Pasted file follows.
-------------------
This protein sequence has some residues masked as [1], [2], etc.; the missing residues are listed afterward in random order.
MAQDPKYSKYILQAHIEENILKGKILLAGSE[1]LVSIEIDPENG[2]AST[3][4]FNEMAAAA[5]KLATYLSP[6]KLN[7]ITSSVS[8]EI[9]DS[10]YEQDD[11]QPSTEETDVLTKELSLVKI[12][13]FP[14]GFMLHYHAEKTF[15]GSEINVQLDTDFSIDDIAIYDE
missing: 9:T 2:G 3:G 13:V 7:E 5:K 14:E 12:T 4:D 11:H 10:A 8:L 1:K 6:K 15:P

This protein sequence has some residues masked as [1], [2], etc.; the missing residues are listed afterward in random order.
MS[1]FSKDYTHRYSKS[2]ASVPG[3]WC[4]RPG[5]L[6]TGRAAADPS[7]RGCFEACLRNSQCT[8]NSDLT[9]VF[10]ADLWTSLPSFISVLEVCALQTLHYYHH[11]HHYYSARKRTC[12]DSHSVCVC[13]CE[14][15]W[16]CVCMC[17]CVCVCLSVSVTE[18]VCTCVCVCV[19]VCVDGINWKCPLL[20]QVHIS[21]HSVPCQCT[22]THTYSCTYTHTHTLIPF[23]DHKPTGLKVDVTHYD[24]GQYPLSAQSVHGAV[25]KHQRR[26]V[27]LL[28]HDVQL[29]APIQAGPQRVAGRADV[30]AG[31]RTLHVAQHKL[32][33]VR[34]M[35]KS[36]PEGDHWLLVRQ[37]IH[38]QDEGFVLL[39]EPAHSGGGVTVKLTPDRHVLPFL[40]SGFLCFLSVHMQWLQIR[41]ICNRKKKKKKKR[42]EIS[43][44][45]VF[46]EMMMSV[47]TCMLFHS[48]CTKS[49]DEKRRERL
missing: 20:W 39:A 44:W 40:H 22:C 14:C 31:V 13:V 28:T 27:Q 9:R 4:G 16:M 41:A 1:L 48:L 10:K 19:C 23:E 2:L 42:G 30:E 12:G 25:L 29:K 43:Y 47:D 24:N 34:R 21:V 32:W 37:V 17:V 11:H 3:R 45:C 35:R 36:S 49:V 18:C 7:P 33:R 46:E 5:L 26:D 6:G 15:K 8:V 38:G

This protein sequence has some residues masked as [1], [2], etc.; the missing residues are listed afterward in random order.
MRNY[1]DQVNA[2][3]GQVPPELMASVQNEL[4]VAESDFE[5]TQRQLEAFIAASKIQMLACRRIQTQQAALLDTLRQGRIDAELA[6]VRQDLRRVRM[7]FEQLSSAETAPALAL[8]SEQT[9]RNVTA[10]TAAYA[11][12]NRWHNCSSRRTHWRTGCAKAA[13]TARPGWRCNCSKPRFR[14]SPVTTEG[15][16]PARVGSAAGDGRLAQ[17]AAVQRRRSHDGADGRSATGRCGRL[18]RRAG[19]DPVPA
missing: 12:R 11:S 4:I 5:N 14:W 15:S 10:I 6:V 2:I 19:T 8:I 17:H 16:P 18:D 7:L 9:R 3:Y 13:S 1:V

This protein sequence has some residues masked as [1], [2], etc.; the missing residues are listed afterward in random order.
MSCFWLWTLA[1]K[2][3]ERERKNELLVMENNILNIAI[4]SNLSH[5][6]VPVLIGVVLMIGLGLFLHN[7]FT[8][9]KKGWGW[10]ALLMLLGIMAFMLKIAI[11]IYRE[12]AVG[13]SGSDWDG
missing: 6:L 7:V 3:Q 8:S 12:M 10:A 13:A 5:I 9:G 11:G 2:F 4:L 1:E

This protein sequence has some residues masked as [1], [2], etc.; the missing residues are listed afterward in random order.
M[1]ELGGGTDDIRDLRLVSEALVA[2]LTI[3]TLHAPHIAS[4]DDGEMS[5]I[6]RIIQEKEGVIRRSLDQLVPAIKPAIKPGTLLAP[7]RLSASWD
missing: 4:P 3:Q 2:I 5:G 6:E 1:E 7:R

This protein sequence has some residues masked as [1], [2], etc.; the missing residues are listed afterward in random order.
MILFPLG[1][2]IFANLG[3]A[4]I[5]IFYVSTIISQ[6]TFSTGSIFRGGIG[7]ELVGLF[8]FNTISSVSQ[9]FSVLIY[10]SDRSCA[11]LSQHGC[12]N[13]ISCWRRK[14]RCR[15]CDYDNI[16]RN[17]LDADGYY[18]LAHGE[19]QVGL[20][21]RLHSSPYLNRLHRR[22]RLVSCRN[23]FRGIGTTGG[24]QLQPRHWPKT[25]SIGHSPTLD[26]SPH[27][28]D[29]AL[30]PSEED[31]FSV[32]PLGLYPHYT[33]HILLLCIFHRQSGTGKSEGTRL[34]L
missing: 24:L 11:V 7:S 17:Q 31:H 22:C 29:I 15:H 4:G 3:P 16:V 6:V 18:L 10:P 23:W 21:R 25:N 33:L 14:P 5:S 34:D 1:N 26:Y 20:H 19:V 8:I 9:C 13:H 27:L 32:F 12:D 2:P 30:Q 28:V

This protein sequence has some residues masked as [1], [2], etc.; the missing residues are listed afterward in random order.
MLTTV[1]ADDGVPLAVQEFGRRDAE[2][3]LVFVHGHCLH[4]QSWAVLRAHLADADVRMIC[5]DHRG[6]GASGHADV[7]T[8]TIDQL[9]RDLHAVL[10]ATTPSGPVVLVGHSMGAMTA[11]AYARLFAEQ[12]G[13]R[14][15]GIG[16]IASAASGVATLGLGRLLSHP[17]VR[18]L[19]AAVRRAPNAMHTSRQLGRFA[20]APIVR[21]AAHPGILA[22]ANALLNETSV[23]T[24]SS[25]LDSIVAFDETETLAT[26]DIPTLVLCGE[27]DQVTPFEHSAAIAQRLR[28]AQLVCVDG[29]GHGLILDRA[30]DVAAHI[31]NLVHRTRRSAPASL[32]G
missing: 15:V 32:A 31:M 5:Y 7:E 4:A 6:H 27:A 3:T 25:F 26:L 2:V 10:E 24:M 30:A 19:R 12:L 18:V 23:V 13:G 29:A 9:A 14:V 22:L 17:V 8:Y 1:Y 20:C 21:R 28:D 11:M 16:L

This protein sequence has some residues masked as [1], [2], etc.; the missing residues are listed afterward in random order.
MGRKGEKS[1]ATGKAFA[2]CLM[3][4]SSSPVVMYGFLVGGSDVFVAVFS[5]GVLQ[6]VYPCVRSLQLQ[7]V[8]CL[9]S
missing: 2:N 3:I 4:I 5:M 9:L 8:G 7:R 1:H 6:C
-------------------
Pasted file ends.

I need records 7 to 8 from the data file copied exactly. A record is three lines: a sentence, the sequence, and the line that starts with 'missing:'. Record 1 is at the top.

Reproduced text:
This protein sequence has some residues masked as [1], [2], etc.; the missing residues are listed afterward in random order.
MLTTV[1]ADDGVPLAVQEFGRRDAE[2][3]LVFVHGHCLH[4]QSWAVLRAHLADADVRMIC[5]DHRG[6]GASGHADV[7]T[8]TIDQL[9]RDLHAVL[10]ATTPSGPVVLVGHSMGAMTA[11]AYARLFAEQ[12]G[13]R[14][15]GIG[16]IASAASGVATLGLGRLLSHP[17]VR[18]L[19]AAVRRAPNAMHTSRQLGRFA[20]APIVR[21]AAHPGILA[22]ANALLNETSV[23]T[24]SS[25]LDSIVAFDETETLAT[26]DIPTLVLCGE[27]DQVTPFEHSAAIAQRLR[28]AQLVCVDG[29]GHGLILDRA[30]DVAAHI[31]NLVHRTRRSAPASL[32]G
missing: 15:V 32:A 31:M 5:Y 7:E 4:A 6:H 27:A 3:T 25:F 26:L 2:V 10:E 24:M 30:A 19:R 12:L 18:V 23:V 13:G 29:A 9:A 14:V 22:L 17:V 8:Y 1:Y 20:C 21:R 28:D 11:M 16:L

This protein sequence has some residues masked as [1], [2], etc.; the missing residues are listed afterward in random order.
MGRKGEKS[1]ATGKAFA[2]CLM[3][4]SSSPVVMYGFLVGGSDVFVAVFS[5]GVLQ[6]VYPCVRSLQLQ[7]V[8]CL[9]S
missing: 2:N 3:I 4:I 5:M 9:L 8:G 7:R 1:H 6:C